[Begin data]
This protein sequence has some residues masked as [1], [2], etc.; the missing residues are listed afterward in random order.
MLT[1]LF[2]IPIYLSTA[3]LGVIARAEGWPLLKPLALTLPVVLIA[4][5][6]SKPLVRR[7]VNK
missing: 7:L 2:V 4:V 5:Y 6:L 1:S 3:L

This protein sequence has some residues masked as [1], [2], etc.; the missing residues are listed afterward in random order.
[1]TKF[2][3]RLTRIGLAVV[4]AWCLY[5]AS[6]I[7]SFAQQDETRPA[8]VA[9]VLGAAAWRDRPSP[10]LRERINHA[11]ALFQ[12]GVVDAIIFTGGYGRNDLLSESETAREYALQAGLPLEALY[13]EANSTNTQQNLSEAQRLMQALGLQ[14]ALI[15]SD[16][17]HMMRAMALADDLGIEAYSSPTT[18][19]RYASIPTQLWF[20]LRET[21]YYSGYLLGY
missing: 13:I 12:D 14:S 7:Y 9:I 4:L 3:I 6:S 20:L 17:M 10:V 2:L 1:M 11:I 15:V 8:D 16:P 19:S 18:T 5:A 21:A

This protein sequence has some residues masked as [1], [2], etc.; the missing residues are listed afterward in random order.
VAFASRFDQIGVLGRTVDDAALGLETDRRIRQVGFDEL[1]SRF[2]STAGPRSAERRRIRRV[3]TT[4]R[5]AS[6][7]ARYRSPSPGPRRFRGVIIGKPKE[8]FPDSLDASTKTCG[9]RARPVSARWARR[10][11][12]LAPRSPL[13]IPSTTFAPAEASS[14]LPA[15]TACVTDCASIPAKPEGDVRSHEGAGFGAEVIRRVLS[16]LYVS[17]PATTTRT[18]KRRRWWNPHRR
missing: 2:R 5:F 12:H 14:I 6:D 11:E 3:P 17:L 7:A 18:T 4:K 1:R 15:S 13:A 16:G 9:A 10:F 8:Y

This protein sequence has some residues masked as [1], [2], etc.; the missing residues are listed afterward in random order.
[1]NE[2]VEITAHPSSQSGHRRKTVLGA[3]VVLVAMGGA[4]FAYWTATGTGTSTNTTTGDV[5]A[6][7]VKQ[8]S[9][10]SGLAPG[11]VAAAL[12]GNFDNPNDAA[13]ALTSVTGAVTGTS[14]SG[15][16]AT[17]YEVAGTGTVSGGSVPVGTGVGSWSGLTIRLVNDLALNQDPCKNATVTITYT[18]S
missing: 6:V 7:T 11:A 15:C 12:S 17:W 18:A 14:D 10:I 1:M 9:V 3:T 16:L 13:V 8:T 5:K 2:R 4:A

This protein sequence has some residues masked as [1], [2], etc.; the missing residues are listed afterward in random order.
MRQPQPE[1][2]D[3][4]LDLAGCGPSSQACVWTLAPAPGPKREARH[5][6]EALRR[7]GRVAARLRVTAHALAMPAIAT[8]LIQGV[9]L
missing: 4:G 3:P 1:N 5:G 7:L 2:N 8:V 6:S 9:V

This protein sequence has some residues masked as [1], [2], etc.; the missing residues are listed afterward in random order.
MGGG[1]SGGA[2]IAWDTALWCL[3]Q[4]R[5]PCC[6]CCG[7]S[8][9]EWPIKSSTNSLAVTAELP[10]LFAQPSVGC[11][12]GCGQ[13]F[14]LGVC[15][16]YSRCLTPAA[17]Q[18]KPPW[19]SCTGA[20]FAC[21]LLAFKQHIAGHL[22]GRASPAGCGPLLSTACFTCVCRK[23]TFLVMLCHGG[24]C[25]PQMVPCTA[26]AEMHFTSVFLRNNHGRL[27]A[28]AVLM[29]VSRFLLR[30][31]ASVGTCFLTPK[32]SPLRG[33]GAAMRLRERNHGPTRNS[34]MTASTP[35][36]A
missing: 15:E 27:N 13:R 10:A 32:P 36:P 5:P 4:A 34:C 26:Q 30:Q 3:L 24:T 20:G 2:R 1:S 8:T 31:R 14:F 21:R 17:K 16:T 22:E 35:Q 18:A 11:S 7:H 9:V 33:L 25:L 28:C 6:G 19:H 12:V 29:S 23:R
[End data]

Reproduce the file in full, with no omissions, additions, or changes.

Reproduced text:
This protein sequence has some residues masked as [1], [2], etc.; the missing residues are listed afterward in random order.
MLT[1]LF[2]IPIYLSTA[3]LGVIARAEGWPLLKPLALTLPVVLIA[4][5][6]SKPLVRR[7]VNK
missing: 7:L 2:V 4:V 5:Y 6:L 1:S 3:L

This protein sequence has some residues masked as [1], [2], etc.; the missing residues are listed afterward in random order.
[1]TKF[2][3]RLTRIGLAVV[4]AWCLY[5]AS[6]I[7]SFAQQDETRPA[8]VA[9]VLGAAAWRDRPSP[10]LRERINHA[11]ALFQ[12]GVVDAIIFTGGYGRNDLLSESETAREYALQAGLPLEALY[13]EANSTNTQQNLSEAQRLMQALGLQ[14]ALI[15]SD[16][17]HMMRAMALADDLGIEAYSSPTT[18][19]RYASIPTQLWF[20]LRET[21]YYSGYLLGY
missing: 13:I 12:D 14:S 7:Y 9:I 4:L 3:I 6:S 20:L 17:M 10:V 2:L 1:M 11:I 15:V 8:D 16:P 19:S 18:T 5:A 21:A

This protein sequence has some residues masked as [1], [2], etc.; the missing residues are listed afterward in random order.
VAFASRFDQIGVLGRTVDDAALGLETDRRIRQVGFDEL[1]SRF[2]STAGPRSAERRRIRRV[3]TT[4]R[5]AS[6][7]ARYRSPSPGPRRFRGVIIGKPKE[8]FPDSLDASTKTCG[9]RARPVSARWARR[10][11][12]LAPRSPL[13]IPSTTFAPAEASS[14]LPA[15]TACVTDCASIPAKPEGDVRSHEGAGFGAEVIRRVLS[16]LYVS[17]PATTTRT[18]KRRRWWNPHRR
missing: 2:R 5:F 12:H 14:I 6:D 11:E 3:P 17:L 7:A 18:T 4:K 1:R 15:S 13:A 16:G 9:A 10:F 8:Y

This protein sequence has some residues masked as [1], [2], etc.; the missing residues are listed afterward in random order.
[1]NE[2]VEITAHPSSQSGHRRKTVLGA[3]VVLVAMGGA[4]FAYWTATGTGTSTNTTTGDV[5]A[6][7]VKQ[8]S[9][10]SGLAPG[11]VAAAL[12]GNFDNPNDAA[13]ALTSVTGAVTGTS[14]SG[15][16]AT[17]YEVAGTGTVSGGSVPVGTGVGSWSGLTIRLVNDLALNQDPCKNATVTITYT[18]S
missing: 6:V 7:T 11:A 15:C 12:S 17:W 18:A 14:D 10:I 1:M 9:V 3:T 16:L 13:V 8:T 5:K 2:R 4:A

This protein sequence has some residues masked as [1], [2], etc.; the missing residues are listed afterward in random order.
MRQPQPE[1][2]D[3][4]LDLAGCGPSSQACVWTLAPAPGPKREARH[5][6]EALRR[7]GRVAARLRVTAHALAMPAIAT[8]LIQGV[9]L
missing: 4:G 3:P 1:N 5:G 7:L 2:N 8:V 6:S 9:V

This protein sequence has some residues masked as [1], [2], etc.; the missing residues are listed afterward in random order.
MGGG[1]SGGA[2]IAWDTALWCL[3]Q[4]R[5]PCC[6]CCG[7]S[8][9]EWPIKSSTNSLAVTAELP[10]LFAQPSVGC[11][12]GCGQ[13]F[14]LGVC[15][16]YSRCLTPAA[17]Q[18]KPPW[19]SCTGA[20]FAC[21]LLAFKQHIAGHL[22]GRASPAGCGPLLSTACFTCVCRK[23]TFLVMLCHGG[24]C[25]PQMVPCTA[26]AEMHFTSVFLRNNHGRL[27]A[28]AVLM[29]VSRFLLR[30][31]ASVGTCFLTPK[32]SPLRG[33]GAAMRLRERNHGPTRNS[34]MTASTP[35][36]A
missing: 15:E 27:N 13:R 10:A 32:P 36:P 5:P 4:A 34:C 26:Q 30:Q 3:L 24:T 20:G 2:R 1:S 8:T 31:R 14:F 21:R 17:K 16:T 22:E 35:Q 18:A 11:S 7:H 9:V 33:L 25:L 28:C 6:G 19:H 12:V 29:S 23:R